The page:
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Sunday, September 9, 2012

Neck Deep (In Everything You Can Imagine)

Hello there. It's been a while since I've last posted and though there's not been much for me to here in the town, there's still lots of things for me to talk about. I spend a lot of my time at Keiko-san's shop across the street. Over there I converse with her for a a few hours and I've recently taken to translating a book that I bought at a store called Tsutaya. Right now I'm sitting by myself in our house, while Mitsuko is out. She was invited another Enkai (drinking party) to celebrate (perhaps?) the end of the Kofu Junior High sports festival and apparently discuss work related things, which is why I was not invited this time around. I think I'm getting way ahead of myself right now though. I'll try to back up and explain things in more detail.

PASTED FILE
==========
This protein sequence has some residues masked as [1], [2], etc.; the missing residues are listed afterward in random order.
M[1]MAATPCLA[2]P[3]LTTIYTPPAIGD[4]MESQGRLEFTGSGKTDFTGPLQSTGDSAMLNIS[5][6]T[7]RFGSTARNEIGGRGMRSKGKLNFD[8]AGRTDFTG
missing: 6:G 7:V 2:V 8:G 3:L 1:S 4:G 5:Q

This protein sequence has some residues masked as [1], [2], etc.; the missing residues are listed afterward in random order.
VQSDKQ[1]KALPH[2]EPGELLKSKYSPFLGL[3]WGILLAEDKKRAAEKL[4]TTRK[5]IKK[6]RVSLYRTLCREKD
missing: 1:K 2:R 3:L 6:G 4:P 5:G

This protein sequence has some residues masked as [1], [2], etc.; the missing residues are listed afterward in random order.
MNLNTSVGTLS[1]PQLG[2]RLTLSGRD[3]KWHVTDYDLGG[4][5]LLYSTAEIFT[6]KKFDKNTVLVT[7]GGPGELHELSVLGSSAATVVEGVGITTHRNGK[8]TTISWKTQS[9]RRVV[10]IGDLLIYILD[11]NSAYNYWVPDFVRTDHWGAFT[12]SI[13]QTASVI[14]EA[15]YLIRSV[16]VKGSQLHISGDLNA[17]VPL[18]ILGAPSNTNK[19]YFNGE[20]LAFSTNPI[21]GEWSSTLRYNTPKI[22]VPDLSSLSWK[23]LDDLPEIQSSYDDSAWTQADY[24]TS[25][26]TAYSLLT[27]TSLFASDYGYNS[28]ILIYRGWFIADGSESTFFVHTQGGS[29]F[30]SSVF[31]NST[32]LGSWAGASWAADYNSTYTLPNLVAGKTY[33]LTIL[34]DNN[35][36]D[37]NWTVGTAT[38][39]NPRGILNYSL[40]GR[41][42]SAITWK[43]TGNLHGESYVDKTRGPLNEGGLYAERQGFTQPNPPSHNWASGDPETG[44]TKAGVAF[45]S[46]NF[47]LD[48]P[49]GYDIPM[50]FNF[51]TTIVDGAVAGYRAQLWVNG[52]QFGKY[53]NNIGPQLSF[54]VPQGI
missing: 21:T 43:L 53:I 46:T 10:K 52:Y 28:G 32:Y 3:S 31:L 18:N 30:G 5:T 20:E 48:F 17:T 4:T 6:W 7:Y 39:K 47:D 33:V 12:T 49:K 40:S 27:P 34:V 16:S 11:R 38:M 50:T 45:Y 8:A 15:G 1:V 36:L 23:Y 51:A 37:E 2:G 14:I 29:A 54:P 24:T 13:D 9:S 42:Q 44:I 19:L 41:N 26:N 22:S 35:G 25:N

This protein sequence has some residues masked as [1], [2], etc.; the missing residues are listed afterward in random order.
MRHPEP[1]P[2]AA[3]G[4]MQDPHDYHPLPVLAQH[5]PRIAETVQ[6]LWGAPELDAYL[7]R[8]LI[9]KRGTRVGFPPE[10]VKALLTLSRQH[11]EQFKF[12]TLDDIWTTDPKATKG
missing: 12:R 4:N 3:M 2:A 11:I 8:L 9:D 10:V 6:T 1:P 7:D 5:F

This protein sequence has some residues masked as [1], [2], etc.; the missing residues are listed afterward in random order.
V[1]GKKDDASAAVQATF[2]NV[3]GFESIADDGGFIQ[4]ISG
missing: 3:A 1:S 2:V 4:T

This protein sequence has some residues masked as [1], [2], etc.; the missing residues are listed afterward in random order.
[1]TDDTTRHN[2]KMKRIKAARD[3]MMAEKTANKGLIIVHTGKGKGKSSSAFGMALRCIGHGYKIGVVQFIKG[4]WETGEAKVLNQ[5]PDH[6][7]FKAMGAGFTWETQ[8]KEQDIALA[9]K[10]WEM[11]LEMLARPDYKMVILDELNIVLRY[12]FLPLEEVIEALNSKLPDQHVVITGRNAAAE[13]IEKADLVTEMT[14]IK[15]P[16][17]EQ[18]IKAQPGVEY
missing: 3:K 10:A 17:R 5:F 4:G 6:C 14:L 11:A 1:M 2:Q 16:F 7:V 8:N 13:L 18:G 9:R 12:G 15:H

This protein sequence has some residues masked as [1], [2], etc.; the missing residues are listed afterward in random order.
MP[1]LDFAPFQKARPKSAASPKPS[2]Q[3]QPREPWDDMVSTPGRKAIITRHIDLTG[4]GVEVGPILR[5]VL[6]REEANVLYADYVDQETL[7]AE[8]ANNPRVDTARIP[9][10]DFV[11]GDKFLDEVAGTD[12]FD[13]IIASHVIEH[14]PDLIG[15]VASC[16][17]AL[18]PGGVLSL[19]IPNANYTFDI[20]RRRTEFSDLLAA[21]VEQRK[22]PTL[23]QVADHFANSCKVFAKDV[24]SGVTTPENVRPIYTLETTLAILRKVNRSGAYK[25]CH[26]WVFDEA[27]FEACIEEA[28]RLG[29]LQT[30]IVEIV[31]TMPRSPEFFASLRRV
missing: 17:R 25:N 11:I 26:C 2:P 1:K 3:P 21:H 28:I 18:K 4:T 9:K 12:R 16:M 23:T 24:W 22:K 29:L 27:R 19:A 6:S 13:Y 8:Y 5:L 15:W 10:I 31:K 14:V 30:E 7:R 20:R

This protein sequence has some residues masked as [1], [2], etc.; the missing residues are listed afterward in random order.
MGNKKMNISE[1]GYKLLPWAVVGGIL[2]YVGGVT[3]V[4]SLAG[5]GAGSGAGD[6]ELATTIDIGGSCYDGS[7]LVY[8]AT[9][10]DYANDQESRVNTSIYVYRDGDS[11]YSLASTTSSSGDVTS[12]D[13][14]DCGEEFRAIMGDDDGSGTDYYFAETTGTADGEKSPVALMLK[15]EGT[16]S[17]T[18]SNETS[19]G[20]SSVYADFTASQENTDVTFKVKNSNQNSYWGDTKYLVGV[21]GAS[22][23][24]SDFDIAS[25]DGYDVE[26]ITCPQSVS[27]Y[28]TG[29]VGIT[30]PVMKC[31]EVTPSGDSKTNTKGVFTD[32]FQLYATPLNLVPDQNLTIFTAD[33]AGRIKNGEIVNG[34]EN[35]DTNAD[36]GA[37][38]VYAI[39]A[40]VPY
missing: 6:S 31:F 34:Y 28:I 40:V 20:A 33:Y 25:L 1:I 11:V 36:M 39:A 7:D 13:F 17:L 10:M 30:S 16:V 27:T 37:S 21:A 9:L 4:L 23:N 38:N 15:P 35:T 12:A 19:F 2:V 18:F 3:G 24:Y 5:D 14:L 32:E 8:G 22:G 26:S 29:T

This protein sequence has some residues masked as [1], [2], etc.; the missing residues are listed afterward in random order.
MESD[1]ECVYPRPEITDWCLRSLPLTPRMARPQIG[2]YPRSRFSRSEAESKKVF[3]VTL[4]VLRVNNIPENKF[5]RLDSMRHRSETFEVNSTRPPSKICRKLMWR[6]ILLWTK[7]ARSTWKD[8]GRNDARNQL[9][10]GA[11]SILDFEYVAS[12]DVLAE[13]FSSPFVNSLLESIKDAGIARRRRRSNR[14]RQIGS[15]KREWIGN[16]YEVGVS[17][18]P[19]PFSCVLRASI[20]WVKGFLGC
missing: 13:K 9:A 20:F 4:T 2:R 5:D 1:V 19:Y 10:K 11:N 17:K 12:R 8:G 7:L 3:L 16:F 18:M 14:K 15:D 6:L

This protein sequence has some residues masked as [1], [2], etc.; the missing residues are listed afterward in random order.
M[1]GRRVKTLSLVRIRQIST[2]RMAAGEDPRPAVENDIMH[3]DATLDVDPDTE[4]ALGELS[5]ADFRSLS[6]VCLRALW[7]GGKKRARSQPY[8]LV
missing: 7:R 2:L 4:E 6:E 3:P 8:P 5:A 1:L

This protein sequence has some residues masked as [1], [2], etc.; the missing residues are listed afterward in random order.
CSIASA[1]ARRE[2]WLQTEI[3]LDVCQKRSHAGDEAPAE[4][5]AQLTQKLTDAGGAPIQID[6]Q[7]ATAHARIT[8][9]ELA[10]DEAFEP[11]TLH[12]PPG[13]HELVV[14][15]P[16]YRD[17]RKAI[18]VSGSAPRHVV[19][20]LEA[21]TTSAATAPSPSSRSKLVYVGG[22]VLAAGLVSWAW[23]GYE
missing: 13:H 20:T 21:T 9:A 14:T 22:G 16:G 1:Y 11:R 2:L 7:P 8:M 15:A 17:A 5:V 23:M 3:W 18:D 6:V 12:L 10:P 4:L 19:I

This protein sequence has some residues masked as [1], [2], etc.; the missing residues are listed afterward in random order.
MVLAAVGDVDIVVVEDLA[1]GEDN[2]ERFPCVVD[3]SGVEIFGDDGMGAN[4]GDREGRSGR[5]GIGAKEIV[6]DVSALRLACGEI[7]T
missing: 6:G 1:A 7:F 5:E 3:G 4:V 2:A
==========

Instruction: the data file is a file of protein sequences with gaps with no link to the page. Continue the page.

Let's see. . .